Dazed : The Digital Natives Uniting Art and Music
Together, Dazed and B&O Play by Bang & Olufsen are joining forces in support of global creative communities, featuring the likes of artists Amalia Ulman and Arvida Byström
With its expanding art scene and rapid gallery boom, L.A. is the perfect place to kickstart a series of intimate events designed to support vibrant creative communities from around the world. Inspired by emerging global talent for whom the internet is a playground, Dazed is joining forces with global initiative B&O Play by Bang & Olufsen to do just that, starting with a dinner party exhibition at the iconic Los Angeles Athletic Club in L.A. that brings together a diverse selection of interdisciplinary artists to showcase their work. Among the guests to exhibit work are Dazed’s featured artists Amalia Ulman and Arvida Byström – refamiliarise yourself with them below.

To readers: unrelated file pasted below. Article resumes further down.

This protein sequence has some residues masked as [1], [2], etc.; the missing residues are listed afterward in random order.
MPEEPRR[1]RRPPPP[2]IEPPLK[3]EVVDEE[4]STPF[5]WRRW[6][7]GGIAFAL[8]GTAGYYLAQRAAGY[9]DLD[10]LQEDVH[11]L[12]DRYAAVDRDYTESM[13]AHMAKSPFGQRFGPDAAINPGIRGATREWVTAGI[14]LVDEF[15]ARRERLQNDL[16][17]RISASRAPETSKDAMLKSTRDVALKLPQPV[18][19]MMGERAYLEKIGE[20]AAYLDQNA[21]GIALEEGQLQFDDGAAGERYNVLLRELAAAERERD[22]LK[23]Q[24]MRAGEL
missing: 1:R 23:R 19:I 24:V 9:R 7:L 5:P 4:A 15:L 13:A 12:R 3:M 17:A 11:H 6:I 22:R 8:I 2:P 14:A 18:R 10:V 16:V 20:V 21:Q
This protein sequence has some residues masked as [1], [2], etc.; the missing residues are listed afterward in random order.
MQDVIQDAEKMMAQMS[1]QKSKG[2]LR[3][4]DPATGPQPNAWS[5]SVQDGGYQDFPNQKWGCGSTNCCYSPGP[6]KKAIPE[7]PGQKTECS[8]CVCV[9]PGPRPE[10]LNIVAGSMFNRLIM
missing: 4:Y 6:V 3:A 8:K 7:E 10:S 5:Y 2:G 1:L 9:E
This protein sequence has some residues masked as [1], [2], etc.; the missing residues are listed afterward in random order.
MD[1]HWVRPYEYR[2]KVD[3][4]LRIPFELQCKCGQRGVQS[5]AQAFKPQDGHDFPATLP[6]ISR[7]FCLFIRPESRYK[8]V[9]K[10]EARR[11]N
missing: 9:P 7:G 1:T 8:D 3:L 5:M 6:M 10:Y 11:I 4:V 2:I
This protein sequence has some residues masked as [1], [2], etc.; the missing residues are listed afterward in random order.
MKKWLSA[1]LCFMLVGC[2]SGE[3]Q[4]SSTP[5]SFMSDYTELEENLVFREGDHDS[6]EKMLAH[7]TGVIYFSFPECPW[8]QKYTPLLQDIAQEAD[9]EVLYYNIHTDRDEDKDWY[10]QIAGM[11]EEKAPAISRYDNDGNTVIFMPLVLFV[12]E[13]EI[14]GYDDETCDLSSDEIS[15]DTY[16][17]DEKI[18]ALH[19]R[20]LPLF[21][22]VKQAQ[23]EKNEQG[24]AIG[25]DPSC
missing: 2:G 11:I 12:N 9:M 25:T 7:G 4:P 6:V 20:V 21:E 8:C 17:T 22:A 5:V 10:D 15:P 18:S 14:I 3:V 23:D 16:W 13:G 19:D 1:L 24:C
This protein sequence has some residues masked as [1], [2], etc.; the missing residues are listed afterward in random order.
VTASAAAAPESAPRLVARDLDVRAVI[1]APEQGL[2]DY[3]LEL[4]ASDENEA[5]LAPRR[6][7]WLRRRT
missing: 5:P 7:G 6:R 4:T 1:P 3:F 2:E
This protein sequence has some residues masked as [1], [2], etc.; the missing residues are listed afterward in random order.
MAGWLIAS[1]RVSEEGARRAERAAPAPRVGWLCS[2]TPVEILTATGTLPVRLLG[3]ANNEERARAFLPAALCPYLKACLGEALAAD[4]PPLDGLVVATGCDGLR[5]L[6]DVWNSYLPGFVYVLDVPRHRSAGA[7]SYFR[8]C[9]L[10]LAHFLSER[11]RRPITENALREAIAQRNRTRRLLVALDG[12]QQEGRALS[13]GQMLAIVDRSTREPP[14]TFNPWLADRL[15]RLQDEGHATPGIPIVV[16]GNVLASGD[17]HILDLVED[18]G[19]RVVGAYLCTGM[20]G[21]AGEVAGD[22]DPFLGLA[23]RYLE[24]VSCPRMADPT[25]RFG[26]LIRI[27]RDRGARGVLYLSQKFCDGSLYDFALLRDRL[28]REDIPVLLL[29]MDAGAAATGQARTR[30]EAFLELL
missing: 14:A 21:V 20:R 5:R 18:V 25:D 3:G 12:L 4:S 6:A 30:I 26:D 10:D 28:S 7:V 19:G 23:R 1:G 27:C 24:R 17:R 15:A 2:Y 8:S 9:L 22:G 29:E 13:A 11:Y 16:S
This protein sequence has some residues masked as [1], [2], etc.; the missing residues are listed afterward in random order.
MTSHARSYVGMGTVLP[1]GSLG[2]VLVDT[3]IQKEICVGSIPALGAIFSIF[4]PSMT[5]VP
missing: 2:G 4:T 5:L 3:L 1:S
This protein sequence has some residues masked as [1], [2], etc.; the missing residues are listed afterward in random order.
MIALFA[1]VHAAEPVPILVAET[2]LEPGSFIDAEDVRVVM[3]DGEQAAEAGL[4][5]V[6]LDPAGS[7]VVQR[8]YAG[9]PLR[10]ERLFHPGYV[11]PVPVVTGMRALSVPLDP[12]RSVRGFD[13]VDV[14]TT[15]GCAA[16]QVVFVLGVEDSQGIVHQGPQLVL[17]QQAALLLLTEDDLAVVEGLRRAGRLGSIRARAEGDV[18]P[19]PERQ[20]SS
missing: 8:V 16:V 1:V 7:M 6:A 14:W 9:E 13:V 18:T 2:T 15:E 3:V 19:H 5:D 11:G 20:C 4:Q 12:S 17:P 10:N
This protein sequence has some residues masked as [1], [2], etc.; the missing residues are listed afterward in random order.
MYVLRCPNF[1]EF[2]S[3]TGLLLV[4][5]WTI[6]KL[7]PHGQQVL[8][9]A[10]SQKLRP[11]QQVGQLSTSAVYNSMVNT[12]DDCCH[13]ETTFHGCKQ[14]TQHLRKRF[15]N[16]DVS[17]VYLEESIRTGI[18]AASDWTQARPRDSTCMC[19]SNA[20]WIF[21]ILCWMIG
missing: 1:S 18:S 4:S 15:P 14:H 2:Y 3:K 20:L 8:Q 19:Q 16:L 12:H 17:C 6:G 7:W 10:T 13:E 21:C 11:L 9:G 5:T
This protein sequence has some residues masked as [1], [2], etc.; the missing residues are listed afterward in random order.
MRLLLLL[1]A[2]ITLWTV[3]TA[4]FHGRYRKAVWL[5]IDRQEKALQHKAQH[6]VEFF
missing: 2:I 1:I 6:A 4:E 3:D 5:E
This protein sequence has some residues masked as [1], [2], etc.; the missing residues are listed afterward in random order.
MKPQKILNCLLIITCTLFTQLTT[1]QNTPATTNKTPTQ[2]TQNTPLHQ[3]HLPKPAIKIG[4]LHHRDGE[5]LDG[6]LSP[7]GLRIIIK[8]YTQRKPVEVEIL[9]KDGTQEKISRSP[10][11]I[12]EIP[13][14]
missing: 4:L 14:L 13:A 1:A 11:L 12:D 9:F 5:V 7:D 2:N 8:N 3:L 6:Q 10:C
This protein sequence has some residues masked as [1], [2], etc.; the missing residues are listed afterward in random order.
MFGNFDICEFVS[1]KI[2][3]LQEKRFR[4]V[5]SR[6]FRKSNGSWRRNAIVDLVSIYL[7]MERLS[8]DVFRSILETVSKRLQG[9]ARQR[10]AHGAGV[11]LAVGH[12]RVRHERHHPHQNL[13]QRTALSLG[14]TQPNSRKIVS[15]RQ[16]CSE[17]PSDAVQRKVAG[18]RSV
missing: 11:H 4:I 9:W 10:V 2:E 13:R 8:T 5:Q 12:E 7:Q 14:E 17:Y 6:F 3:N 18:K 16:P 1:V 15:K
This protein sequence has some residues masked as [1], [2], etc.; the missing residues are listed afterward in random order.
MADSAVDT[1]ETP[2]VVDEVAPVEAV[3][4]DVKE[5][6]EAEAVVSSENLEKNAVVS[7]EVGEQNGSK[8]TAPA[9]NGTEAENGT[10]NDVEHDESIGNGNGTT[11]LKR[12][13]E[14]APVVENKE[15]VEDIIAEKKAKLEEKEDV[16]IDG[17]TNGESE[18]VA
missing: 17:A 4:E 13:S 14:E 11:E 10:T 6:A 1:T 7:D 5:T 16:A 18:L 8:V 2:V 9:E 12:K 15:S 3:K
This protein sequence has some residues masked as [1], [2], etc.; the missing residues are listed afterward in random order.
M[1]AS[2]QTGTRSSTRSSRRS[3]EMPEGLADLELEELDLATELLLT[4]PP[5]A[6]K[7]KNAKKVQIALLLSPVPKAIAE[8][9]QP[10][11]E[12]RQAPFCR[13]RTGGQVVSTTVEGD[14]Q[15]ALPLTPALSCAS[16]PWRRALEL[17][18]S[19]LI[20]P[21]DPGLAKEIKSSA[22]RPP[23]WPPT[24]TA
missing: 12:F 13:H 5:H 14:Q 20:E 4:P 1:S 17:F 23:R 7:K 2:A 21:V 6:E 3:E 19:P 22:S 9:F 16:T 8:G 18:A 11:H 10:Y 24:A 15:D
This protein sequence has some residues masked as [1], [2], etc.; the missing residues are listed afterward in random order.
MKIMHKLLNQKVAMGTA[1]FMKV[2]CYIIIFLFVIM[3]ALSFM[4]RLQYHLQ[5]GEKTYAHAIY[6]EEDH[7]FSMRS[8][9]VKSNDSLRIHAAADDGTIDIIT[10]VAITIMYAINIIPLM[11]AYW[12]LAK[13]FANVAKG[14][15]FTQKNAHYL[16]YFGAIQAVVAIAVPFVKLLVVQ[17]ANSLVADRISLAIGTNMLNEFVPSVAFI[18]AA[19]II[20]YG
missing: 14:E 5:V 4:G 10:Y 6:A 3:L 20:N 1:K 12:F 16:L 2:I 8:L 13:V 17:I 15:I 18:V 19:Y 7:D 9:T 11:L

Conceptual artist Amalia Ulman received critical acclaim after hoaxing the Internet with her four month long Instagram performance, Excellences & Perfections. Through method acting and staged posts, the 26-year-old Central Saint Martins graduate used social media to fabricate an alternate identity. Constructing a semi-fictional narrative, she led her 76,000 followers to believe that she was an aspiring actress who relocated to L.A. and underwent cosmetic surgery. Ulman’s latest project took her to the highly secretive Pyongyang in North Korea, culminating in a personal portrait of the capital city, made up of photographs, video and sounds titled The Annals of Private History, presented by London gallery Arcadia Missa as part of Frieze 2015.
Swedish model, photographer and Internet artist Arvida Byström, uses self-portraits to explore identity. Discovering Tumblr as a teenager, the pink-obsessed Byström began developing her playful pastel palette online. In an interview with Dazed, Byström explained that it was only when she was introduced to feminism and queer feminism that she began to change how she viewed herself. “I started trying different things,” she says, “And I was less interested in making myself look beautiful, or looking a certain way.” Shaping her artistic output, the 23-year-old now combines her aesthetic with images body hair, periods and effeminate men, deconstructing perceptions of beauty, femininity and gender ideals.